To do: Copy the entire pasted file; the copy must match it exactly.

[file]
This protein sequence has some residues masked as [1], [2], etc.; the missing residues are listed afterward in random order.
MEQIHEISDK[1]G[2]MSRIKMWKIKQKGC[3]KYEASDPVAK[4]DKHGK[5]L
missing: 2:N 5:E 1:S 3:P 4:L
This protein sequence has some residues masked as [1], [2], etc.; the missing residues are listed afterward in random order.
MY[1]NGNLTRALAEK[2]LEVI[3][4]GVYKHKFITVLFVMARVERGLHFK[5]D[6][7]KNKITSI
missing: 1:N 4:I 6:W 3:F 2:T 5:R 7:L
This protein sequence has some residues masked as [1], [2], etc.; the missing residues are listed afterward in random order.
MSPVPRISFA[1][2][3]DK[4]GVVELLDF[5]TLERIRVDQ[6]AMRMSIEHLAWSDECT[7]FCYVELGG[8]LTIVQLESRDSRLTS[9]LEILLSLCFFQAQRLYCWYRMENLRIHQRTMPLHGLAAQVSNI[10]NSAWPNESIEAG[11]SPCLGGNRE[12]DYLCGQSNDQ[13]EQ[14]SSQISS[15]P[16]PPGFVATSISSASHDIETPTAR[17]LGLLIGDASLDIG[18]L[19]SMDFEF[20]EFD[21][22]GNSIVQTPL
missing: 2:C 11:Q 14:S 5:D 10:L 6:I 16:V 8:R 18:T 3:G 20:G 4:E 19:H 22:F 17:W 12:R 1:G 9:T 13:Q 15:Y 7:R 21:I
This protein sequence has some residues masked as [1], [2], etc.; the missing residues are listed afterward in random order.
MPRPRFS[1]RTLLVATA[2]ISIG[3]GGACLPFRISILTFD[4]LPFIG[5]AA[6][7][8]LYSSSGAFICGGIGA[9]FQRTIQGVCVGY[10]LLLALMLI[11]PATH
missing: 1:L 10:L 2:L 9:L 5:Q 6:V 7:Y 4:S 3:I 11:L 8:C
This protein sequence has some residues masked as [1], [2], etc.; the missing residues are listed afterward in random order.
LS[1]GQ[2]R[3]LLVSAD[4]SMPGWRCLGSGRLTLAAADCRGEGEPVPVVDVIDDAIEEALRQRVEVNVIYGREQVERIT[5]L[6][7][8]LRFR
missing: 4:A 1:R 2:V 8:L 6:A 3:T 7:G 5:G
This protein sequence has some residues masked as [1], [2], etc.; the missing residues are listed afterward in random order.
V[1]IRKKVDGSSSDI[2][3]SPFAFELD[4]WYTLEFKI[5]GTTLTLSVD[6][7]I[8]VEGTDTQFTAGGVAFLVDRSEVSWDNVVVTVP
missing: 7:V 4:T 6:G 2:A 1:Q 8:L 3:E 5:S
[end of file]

This protein sequence has some residues masked as [1], [2], etc.; the missing residues are listed afterward in random order.
MEQIHEISDK[1]G[2]MSRIKMWKIKQKGC[3]KYEASDPVAK[4]DKHGK[5]L
missing: 2:N 5:E 1:S 3:P 4:L
This protein sequence has some residues masked as [1], [2], etc.; the missing residues are listed afterward in random order.
MY[1]NGNLTRALAEK[2]LEVI[3][4]GVYKHKFITVLFVMARVERGLHFK[5]D[6][7]KNKITSI
missing: 1:N 4:I 6:W 3:F 2:T 5:R 7:L
This protein sequence has some residues masked as [1], [2], etc.; the missing residues are listed afterward in random order.
MSPVPRISFA[1][2][3]DK[4]GVVELLDF[5]TLERIRVDQ[6]AMRMSIEHLAWSDECT[7]FCYVELGG[8]LTIVQLESRDSRLTS[9]LEILLSLCFFQAQRLYCWYRMENLRIHQRTMPLHGLAAQVSNI[10]NSAWPNESIEAG[11]SPCLGGNRE[12]DYLCGQSNDQ[13]EQ[14]SSQISS[15]P[16]PPGFVATSISSASHDIETPTAR[17]LGLLIGDASLDIG[18]L[19]SMDFEF[20]EFD[21][22]GNSIVQTPL
missing: 2:C 11:Q 14:S 5:D 10:L 6:I 16:V 8:R 18:T 3:G 20:G 4:E 19:H 22:F 17:W 12:R 1:G 9:T 13:Q 15:Y 7:R 21:I
This protein sequence has some residues masked as [1], [2], etc.; the missing residues are listed afterward in random order.
MPRPRFS[1]RTLLVATA[2]ISIG[3]GGACLPFRISILTFD[4]LPFIG[5]AA[6][7][8]LYSSSGAFICGGIGA[9]FQRTIQGVCVGY[10]LLLALMLI[11]PATH
missing: 1:L 10:L 2:L 9:L 5:Q 6:V 7:Y 4:S 3:I 11:L 8:C
This protein sequence has some residues masked as [1], [2], etc.; the missing residues are listed afterward in random order.
LS[1]GQ[2]R[3]LLVSAD[4]SMPGWRCLGSGRLTLAAADCRGEGEPVPVVDVIDDAIEEALRQRVEVNVIYGREQVERIT[5]L[6][7][8]LRFR
missing: 4:A 1:R 2:V 8:L 6:A 3:T 7:G 5:G
This protein sequence has some residues masked as [1], [2], etc.; the missing residues are listed afterward in random order.
V[1]IRKKVDGSSSDI[2][3]SPFAFELD[4]WYTLEFKI[5]GTTLTLSVD[6][7]I[8]VEGTDTQFTAGGVAFLVDRSEVSWDNVVVTVP
missing: 7:V 4:T 6:G 2:A 1:Q 8:L 3:E 5:S